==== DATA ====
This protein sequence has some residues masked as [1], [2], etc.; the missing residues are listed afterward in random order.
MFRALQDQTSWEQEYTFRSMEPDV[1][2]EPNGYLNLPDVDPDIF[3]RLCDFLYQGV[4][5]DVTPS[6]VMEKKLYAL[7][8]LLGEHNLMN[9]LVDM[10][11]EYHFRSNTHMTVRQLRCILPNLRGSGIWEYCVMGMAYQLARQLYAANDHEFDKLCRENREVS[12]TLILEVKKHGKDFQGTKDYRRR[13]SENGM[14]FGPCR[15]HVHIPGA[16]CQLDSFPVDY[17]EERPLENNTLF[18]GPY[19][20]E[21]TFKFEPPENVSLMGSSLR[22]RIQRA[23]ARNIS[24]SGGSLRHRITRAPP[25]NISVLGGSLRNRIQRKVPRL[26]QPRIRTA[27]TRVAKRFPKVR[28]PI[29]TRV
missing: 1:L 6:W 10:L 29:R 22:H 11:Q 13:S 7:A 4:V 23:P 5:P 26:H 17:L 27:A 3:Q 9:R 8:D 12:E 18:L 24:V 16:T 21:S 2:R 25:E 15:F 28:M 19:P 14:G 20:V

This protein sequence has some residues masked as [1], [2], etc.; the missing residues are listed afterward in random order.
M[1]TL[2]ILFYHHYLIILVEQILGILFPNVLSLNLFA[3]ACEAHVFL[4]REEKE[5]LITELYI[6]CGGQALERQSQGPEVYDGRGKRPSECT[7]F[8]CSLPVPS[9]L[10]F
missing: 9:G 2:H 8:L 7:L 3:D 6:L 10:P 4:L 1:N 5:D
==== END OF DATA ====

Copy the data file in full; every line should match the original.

This protein sequence has some residues masked as [1], [2], etc.; the missing residues are listed afterward in random order.
MFRALQDQTSWEQEYTFRSMEPDV[1][2]EPNGYLNLPDVDPDIF[3]RLCDFLYQGV[4][5]DVTPS[6]VMEKKLYAL[7][8]LLGEHNLMN[9]LVDM[10][11]EYHFRSNTHMTVRQLRCILPNLRGSGIWEYCVMGMAYQLARQLYAANDHEFDKLCRENREVS[12]TLILEVKKHGKDFQGTKDYRRR[13]SENGM[14]FGPCR[15]HVHIPGA[16]CQLDSFPVDY[17]EERPLENNTLF[18]GPY[19][20]E[21]TFKFEPPENVSLMGSSLR[22]RIQRA[23]ARNIS[24]SGGSLRHRITRAPP[25]NISVLGGSLRNRIQRKVPRL[26]QPRIRTA[27]TRVAKRFPKVR[28]PI[29]TRV
missing: 1:L 6:W 10:L 29:R 22:H 11:Q 13:S 7:A 4:V 23:P 5:P 26:H 17:L 27:A 3:Q 9:R 8:D 12:E 18:L 24:V 16:T 21:S 2:R 25:E 15:F 28:M 19:P 14:G 20:V

This protein sequence has some residues masked as [1], [2], etc.; the missing residues are listed afterward in random order.
M[1]TL[2]ILFYHHYLIILVEQILGILFPNVLSLNLFA[3]ACEAHVFL[4]REEKE[5]LITELYI[6]CGGQALERQSQGPEVYDGRGKRPSECT[7]F[8]CSLPVPS[9]L[10]F
missing: 9:G 2:H 8:L 7:L 3:D 6:L 10:P 4:L 1:N 5:D